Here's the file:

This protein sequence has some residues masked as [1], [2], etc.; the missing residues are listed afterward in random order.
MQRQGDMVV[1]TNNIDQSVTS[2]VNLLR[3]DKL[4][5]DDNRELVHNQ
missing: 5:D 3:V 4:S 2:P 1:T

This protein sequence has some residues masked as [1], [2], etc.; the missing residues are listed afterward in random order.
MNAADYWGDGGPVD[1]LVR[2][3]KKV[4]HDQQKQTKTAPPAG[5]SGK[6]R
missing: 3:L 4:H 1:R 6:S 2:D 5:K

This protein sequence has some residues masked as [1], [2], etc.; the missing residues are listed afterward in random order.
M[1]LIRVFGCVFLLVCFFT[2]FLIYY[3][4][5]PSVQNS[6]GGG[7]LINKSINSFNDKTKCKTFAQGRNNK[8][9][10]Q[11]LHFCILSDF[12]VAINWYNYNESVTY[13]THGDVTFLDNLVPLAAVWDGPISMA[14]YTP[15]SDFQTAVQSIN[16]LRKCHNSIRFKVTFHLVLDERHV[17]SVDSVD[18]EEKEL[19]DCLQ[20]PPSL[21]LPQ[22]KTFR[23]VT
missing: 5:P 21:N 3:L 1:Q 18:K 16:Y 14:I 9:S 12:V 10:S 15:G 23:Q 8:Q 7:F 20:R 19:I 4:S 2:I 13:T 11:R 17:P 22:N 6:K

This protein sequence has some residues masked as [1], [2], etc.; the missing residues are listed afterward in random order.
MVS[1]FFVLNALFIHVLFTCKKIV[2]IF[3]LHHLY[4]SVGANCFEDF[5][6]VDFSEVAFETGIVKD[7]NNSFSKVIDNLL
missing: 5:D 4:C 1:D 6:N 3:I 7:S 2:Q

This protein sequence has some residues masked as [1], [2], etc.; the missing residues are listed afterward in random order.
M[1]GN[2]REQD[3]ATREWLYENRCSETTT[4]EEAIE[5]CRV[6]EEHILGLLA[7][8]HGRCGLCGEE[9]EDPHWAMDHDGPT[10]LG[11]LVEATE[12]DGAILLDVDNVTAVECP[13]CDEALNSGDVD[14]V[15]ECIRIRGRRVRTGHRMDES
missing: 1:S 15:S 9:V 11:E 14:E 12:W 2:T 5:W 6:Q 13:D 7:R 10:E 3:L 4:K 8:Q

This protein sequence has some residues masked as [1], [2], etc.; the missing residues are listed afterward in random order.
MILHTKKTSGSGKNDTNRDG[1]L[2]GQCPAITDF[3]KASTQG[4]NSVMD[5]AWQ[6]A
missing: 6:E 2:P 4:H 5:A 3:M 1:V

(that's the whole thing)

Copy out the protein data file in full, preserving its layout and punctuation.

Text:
This protein sequence has some residues masked as [1], [2], etc.; the missing residues are listed afterward in random order.
MQRQGDMVV[1]TNNIDQSVTS[2]VNLLR[3]DKL[4][5]DDNRELVHNQ
missing: 5:D 3:V 4:S 2:P 1:T

This protein sequence has some residues masked as [1], [2], etc.; the missing residues are listed afterward in random order.
MNAADYWGDGGPVD[1]LVR[2][3]KKV[4]HDQQKQTKTAPPAG[5]SGK[6]R
missing: 3:L 4:H 1:R 6:S 2:D 5:K

This protein sequence has some residues masked as [1], [2], etc.; the missing residues are listed afterward in random order.
M[1]LIRVFGCVFLLVCFFT[2]FLIYY[3][4][5]PSVQNS[6]GGG[7]LINKSINSFNDKTKCKTFAQGRNNK[8][9][10]Q[11]LHFCILSDF[12]VAINWYNYNESVTY[13]THGDVTFLDNLVPLAAVWDGPISMA[14]YTP[15]SDFQTAVQSIN[16]LRKCHNSIRFKVTFHLVLDERHV[17]SVDSVD[18]EEKEL[19]DCLQ[20]PPSL[21]LPQ[22]KTFR[23]VT
missing: 5:P 21:N 3:L 1:Q 18:K 16:Y 14:I 9:S 12:V 10:S 15:G 23:Q 8:Q 7:F 20:R 19:I 4:S 2:I 13:T 11:R 17:P 22:N 6:K

This protein sequence has some residues masked as [1], [2], etc.; the missing residues are listed afterward in random order.
MVS[1]FFVLNALFIHVLFTCKKIV[2]IF[3]LHHLY[4]SVGANCFEDF[5][6]VDFSEVAFETGIVKD[7]NNSFSKVIDNLL
missing: 5:D 4:C 1:D 6:N 3:I 7:S 2:Q

This protein sequence has some residues masked as [1], [2], etc.; the missing residues are listed afterward in random order.
M[1]GN[2]REQD[3]ATREWLYENRCSETTT[4]EEAIE[5]CRV[6]EEHILGLLA[7][8]HGRCGLCGEE[9]EDPHWAMDHDGPT[10]LG[11]LVEATE[12]DGAILLDVDNVTAVECP[13]CDEALNSGDVD[14]V[15]ECIRIRGRRVRTGHRMDES
missing: 1:S 15:S 9:V 11:E 14:E 12:W 2:T 5:W 6:Q 13:D 7:R 10:E 3:L 4:K 8:Q

This protein sequence has some residues masked as [1], [2], etc.; the missing residues are listed afterward in random order.
MILHTKKTSGSGKNDTNRDG[1]L[2]GQCPAITDF[3]KASTQG[4]NSVMD[5]AWQ[6]A
missing: 6:E 2:P 4:H 5:A 3:M 1:V